But like investing in physical real estate, buying land in these digital worlds is risky. The price of a plot in a metaverse platform could drop to zero if a game is abandoned by users. 

Speculation on digital property is driving up the price as people reselling land try to profit. But some projects, such as the soon-to-be-released fantasy role-playing game Mirandus by Gala Games, are trying to distance themselves from that aspect of digital land.

Over the past year, Mirandus sold most of its digital land even though the game has not been released yet. Gala Games president of blockchain Jason Brink said although it cannot stop people from reselling Mirandus parcels on third-party platforms or forming investment companies to buy land, it is trying to emphasize that Mirandus is more of a game than a vehicle for real estate investing.

The only two parcels left in Mirandus are two citadels, the largest pieces of property in the game. Brink told Fortune that because the citadels give the owners more power in the game than other landowners they will only be sold to people the company believes are willing to help the game develop and not use the NFT as an investment. At the moment, Brink said, Mirandus is considering offers of more than $25 million for the two remaining properties.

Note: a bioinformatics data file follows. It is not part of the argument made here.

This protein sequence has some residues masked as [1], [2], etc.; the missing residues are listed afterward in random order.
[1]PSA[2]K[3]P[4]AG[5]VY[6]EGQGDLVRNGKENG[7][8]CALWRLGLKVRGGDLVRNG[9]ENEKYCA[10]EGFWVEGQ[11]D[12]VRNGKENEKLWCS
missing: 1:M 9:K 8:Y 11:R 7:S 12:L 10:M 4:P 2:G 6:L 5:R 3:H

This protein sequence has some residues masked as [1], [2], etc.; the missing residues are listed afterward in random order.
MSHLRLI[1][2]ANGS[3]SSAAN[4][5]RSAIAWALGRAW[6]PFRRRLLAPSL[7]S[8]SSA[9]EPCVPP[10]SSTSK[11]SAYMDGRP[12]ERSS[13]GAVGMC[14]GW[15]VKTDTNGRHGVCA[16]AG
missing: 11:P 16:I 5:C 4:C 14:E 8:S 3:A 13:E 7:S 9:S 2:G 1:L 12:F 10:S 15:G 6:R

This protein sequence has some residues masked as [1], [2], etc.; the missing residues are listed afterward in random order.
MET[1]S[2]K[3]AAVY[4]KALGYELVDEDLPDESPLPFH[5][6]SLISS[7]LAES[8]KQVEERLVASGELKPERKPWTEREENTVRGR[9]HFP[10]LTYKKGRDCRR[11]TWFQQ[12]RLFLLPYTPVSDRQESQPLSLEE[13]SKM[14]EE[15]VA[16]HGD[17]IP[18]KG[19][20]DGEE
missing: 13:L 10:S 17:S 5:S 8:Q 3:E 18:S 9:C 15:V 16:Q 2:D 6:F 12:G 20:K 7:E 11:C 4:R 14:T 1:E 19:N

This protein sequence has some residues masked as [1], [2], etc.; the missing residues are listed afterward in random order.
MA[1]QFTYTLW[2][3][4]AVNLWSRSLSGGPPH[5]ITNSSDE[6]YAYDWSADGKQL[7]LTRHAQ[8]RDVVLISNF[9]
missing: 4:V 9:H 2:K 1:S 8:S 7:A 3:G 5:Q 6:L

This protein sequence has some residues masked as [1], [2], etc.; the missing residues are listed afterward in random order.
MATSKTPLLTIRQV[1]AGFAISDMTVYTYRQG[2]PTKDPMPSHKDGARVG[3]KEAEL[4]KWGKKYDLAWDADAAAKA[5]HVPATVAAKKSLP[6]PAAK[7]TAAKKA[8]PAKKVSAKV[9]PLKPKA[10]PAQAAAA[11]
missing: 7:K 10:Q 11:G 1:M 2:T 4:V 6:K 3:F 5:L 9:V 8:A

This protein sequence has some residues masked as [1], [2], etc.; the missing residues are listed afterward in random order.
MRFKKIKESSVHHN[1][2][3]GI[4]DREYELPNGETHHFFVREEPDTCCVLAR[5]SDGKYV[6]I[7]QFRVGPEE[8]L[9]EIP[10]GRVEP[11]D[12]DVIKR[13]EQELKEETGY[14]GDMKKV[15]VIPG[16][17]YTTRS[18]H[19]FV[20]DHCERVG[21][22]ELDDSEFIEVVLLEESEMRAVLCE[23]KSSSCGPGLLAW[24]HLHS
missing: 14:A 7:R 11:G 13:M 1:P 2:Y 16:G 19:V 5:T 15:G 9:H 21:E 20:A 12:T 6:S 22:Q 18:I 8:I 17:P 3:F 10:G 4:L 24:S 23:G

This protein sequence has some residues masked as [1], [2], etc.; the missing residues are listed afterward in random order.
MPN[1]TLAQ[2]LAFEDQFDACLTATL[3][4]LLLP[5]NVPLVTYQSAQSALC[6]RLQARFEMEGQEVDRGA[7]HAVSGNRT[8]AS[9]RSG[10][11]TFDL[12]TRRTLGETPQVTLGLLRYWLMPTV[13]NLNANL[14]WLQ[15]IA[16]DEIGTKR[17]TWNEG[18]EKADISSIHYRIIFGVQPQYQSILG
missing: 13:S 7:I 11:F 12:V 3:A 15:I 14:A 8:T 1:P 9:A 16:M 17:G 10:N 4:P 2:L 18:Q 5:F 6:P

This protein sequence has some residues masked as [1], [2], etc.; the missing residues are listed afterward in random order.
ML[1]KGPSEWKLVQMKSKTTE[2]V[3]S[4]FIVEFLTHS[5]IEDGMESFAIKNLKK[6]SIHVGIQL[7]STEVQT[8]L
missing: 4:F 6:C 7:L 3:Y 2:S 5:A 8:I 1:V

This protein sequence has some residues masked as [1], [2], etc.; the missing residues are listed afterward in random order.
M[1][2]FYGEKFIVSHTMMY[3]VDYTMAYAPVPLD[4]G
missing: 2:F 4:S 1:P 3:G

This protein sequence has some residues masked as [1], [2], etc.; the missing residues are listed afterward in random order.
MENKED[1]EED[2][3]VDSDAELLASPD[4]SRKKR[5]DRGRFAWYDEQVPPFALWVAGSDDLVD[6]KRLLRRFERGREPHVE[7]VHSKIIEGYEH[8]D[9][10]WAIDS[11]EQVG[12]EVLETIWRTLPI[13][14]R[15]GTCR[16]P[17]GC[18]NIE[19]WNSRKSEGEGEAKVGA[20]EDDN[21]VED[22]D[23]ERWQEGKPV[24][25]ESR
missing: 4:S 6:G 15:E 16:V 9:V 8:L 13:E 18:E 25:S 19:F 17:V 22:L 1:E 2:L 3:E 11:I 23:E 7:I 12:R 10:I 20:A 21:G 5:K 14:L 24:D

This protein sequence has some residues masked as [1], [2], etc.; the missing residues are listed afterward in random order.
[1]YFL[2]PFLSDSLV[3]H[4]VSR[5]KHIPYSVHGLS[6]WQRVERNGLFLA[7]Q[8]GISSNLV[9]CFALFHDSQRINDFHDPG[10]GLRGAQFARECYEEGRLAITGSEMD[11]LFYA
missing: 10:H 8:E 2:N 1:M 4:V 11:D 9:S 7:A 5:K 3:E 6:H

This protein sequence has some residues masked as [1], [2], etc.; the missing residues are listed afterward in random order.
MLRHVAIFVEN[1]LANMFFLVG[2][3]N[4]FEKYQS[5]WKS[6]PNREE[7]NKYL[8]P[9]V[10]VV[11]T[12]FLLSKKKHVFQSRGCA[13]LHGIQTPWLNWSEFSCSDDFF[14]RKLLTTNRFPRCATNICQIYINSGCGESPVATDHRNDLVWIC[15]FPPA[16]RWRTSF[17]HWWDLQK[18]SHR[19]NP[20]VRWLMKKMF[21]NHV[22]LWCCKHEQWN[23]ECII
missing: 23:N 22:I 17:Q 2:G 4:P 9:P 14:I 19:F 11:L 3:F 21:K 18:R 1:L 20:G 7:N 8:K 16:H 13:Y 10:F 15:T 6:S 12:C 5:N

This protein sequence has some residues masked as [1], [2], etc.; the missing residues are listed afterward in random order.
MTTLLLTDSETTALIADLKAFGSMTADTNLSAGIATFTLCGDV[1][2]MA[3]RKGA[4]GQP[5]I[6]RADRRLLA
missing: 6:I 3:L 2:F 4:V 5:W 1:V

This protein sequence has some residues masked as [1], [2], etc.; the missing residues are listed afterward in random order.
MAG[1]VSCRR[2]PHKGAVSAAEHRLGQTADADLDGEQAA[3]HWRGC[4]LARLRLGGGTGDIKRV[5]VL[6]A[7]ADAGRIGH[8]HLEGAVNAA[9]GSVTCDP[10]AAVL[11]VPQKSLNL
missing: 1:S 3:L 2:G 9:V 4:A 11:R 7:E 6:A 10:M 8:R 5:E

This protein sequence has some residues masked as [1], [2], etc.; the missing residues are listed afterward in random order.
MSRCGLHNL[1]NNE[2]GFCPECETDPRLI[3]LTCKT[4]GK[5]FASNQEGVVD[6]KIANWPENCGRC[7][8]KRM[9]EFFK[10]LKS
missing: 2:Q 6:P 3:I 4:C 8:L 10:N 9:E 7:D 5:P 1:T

“What we don’t want is just for someone to buy an NFT just to buy an NFT, you know, these are not for speculative investment,” said Brink. “These are because we’re making an amazing game, and we want you to be part of it.”

Landowners can make profits by renting their land or selling items crafted on the land, but the properties in Mirandus are not meant to be a passive investment.

“We can’t tell people what to do, but we make it clear that property in Mirandus is for players,” Brink said. “Without playing, your property does nothing.”  

Fortune’s upcoming Brainstorm Design conference is going to dive into how businesses are building experiences in the metaverse. Apply to attend the event on May 23-24 in New York.